Is weather to blame for weak jobs report?

FILE - In this Wednesday, Oct. 23, 2013, file photo, Luis Mendez, 23, left, and Maurice Mike, 23, wait in line at a job fair held by the Miami Marlins, at Marlins Park in Miami. Employers added a scant 74,000 jobs in December after averaging 214,000 in the previous four months. The Labor Department said Friday, Jan. 10, 2014, that the unemployment rate fell from 7 percent in November to 6.7 percent, its lowest level since October 2008. But the drop occurred mostly because many Americans stopped looking for jobs. Once people without jobs stop looking for one, the government no longer counts them as unemployed.
FILE - In this Wednesday, Oct. 23, 2013, file photo, Luis Mendez, 23, left, and Maurice Mike, 23, wait in line at a job fair held by the Miami Marlins, at Marlins Park in Miami. Employers added a scant 74,000 jobs in December after averaging 214,000 in the previous four months. The Labor Department said Friday, Jan. 10, 2014, that the unemployment rate fell from 7 percent in November to 6.7 percent, its lowest level since October 2008. But the drop occurred mostly because many Americans stopped looking for jobs. Once people without jobs stop looking for one, the government no longer counts them as unemployed. (AP Photo/Lynne Sladky, File)
Posted: February 09, 2014

The weather outside is frightful, and January's job numbers aren't so delightful. Workers have had no place to go because of the snow, and the snow, and more snow.

Even so, the economy added 113,000 jobs, the U.S. Labor Department reported Friday, and the unemployment rate fell slightly, to 6.6 percent from 6.7 percent.

"Weather was a big factor," said Ryan Sweet, an economist with Moody's Analytics in West Chester.

But, he said, it was an even bigger factor in December. That's when weekend snowstorms kept consumers indoors for the already-short holiday shopping season.

And, Sweet said, the weather next week will also affect February's report. How that story plays out depends on whether there is a repeat of last week's icy weather.

That's because the second week of the month is when the Labor Department conducts employment surveys. Answers given then affect the month's results.

This week's ice storm is eclipsing, at least in this region, the storm in Washington over whether to extend emergency unemployment benefits to assist people who have been jobless for more than six months.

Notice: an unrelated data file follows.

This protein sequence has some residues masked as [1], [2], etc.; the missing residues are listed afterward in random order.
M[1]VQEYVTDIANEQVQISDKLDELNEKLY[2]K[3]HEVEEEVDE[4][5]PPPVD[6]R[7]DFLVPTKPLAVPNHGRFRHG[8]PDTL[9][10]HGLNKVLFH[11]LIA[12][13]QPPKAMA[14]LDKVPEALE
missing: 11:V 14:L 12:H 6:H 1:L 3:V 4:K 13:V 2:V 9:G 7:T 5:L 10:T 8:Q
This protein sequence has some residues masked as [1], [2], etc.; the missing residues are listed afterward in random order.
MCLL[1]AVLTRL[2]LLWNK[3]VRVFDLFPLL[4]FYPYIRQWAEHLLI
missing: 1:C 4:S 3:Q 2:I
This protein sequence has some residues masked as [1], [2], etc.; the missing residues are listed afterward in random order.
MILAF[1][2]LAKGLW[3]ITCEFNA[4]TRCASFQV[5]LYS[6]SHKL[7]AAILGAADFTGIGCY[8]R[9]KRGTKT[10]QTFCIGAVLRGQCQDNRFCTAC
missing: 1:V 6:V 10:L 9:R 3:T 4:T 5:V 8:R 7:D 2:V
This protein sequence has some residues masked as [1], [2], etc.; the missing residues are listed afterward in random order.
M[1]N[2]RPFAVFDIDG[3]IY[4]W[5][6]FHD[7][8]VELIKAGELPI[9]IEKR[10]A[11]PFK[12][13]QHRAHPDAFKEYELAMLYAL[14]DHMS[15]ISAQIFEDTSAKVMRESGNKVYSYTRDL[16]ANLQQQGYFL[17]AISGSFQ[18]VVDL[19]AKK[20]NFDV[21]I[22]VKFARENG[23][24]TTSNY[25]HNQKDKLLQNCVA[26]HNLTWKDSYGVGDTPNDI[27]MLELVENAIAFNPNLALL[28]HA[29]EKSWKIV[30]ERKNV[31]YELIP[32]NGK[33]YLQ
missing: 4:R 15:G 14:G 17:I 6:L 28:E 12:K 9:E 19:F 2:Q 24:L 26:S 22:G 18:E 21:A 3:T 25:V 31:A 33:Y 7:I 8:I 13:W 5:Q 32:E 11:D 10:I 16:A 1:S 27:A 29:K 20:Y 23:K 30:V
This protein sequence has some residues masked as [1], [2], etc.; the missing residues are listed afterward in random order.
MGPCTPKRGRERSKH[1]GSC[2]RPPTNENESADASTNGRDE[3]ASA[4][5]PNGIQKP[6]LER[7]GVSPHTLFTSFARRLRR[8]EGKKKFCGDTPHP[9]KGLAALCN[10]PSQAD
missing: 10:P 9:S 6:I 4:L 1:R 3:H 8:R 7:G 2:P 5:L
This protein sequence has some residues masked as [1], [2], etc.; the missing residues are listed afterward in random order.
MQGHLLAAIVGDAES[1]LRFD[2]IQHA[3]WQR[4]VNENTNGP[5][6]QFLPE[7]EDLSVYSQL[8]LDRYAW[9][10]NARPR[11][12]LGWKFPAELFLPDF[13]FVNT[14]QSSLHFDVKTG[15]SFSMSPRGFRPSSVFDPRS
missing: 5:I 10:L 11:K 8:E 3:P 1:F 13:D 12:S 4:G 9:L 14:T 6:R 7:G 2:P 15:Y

On Thursday, Senate Republicans blocked legislation that would have extended benefits to the long-term unemployed. Majority Leader Harry Reid, a Democrat from Nevada, used a procedural tactic that will allow Democrats to raise the issue again.

Across the nation, an estimated 1.7 million people have been affected by the Dec. 31 end of a program that provided up to 47 weeks of federally funded benefits to people whose state benefits had expired, usually after six months.

The number of people unemployed for more than 27 weeks has fallen to 3.6 million from 4.7 million a year ago. When the recession began, the number of long-term jobless barely topped a million.

Helping the long-term jobless to become reemployed has become a White House priority, said public policy professor Carl Van Horn, director of the John J. Heldrich Center for Workforce at Rutgers University in New Brunswick, N.J.

Van Horn attended a White House conference on the topic in January.

Based on his research, he said about half of those unemployed for more than six months have actually been unemployed for more than a year.

"Many more drop out of the labor force," discouraged by their inability to find jobs, Van Horn said.

"It's still such a significant issue for us," said Tony Petrucci, an assistant professor of human resources at Temple University, who has studied long-term unemployment.

In 2013, job growth averaged 194,000 a month. January's results are raising concerns that the economy might be slowing.

Some anomalies mystified watchers of the monthly report.

For example, construction employment was up by 48,000 jobs despite January's weather. That may have been a reflection of relatively mild weather in January's second week, when data was collected.

Another oddity was a sharp decline of 22,000 jobs in stores selling sporting goods, books, and music.

Employment increased in mining, construction, manufacturing, professional business services, and leisure and hospitality.

Education and health services, which grew steadily through the recession, fell by 6,000 jobs. The government shed jobs and retailing declined.


jvonbergen@phillynews.com

215-854-2769

@JaneVonBergen

www.inquirer.com/jobbing

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